With two months to go until the Olympic Games, the city of Rio has just given Brazil its first high-tech tramway. The project is ambitious and garners much media attention given all its innovations in a mega-city of 12.5 million inhabitants. François Destribois, RATP Dev Latin America Director, gives us the low-down on an unprecedented project implemented at a very brisk pace by the city.
What makes the Rio tramway so original?
It’s a concentrate of technologies! The tramway network is 100% catenary-free to fit harmoniously in Rio’s historic centre. It uses ground-based power supply using a third rail and super-capacitors. Modules installed on the roof of the tram store and generate energy.
What are network’s proportions?
The first section of Line 1 connecting Santos Dumont airport to Praça Maua has just been launched on 5 June. The second section will be finalised before the Olympics begin. Ultimately, the network should have tracks 28 km long with 31 stops. It will connect all the city’s transport hubs (metro, suburban trains, ferries, cruise vessels and buses). Patronage should amount to 300,000 passengers daily.
Was the project prompted by the Olympics?
The Olympic Games only accelerated the project. Of course, the tramway will help manage the influx of tourists, but it is first and foremost a structural project for the city that is part of the renovation program for the “Porto Maravilha” historic centre. The advent of the tramway is matched by the transformation of Rio Branco, one of the city’s iconic avenues, into a pedestrian area. Mayor Eduardo Paes wants to change inhabitants’ attitude to the historic centre and increase the area’s population from 32,000 to 100,000 in ten years.
What is the role of RATP Dev?
The metro operation contract was awarded to a Brazilian consortium which selected us as a partner to offer our expertise in the form of technical assistance, consulting and knowledge transfer. We assist our Brazilian partners in defining operating procedures, staff training, the trial run phase and the launch of tramway operations. At present, RATP Dev is the only French operator boasting genuine tramway expertise and operations in this region.
What were the main challenges of Rio?
Staff training, mainly. Rio de Janeiro has not had a modern tramway. It was necessary to ensure a genuine skills transfer for drivers and dispatchers in a short timeframe.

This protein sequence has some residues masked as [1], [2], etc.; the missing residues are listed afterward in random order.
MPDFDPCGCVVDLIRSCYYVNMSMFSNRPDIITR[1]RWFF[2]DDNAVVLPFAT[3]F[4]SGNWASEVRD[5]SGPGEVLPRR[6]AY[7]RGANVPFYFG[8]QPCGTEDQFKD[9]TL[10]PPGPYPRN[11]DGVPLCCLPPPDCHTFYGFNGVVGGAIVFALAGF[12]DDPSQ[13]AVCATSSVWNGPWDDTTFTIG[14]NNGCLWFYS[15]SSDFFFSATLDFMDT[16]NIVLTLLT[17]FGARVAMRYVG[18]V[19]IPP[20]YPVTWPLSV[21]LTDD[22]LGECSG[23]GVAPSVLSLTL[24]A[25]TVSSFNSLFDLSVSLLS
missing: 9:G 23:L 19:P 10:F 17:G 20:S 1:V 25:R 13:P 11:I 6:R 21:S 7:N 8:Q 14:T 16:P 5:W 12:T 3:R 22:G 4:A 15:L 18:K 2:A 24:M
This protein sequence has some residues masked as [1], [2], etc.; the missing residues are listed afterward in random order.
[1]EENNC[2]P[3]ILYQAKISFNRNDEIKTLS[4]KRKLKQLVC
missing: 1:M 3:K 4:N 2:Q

What was your strategy?
We brought the Rio teams to Paris in October for them to get used to the tram as quickly as possible, as nothing was operational in the Rio system. They attended six weeks of theoretical courses with tram experts from RATP. We then sent out a “commando” to deploy a very dense training program in Rio between March and May 2016.
What is a “commando”?
It’s a heavyweight team of experts, all specialists in not only tramways but also in transferring skills. They have worked worldwide, can adapt to all kinds of audience, impart their knowledge and ensure that it is properly acquired. The aim is to train drivers and dispatchers and also to train them in management abilities to impart their knowledge so that they can become trainers in turn.
What was the trial run phase a critical step?
The trial run phase puts teams in operating conditions, but without passengers on board. This is a crucial period to acquire experience and develop the right reflexes in situ and to become familiar with communication and signalling systems. We assigned an RATP expert to each driver during the trial run period to fine-tune critical know-how in real time on a personalised basis for travelling in cities. Skills include peripheral vision, the ability to detect inadequate behaviour and reactions to potential dangers.
Should we expect accidents?
Security has been a major concern at each step. However, Rio’s inhabitants are unfamiliar with trams running in the city, which is why the city authorities launched a vast awareness campaign. The aim is to reduce risks and avoid serious accidents. We made recommendations to fine-tune speeds and optimise signalling configuration. We also implemented full-scale accident simulations with the police and fire bridge to analyse teams’ reactivity with 360º analysis.
What will happen during the Olympics?
We will be alongside our Brazilian partners to help them manage the influx of passengers and make the right decisions in the event of incidents. This is a critical period with huge media exposure, but which should also be festive!
The 2016 Rio Olympics in brief : This is the 28th Summer Olympics and the first to be held in Latin America. - 7 million tourists expected - 34 sports sites in Barra, Copacabana, Deodoro and Maracanã - 39 test events held before the games begin - Seven million tickets, of which 3.8 million at under 30 dollars. - An Olympic village of 750,000 sq. m - 70,000 volunteers helping the organisation to work smoothly.
"Rio tram network will connect all the city’s transport hubs"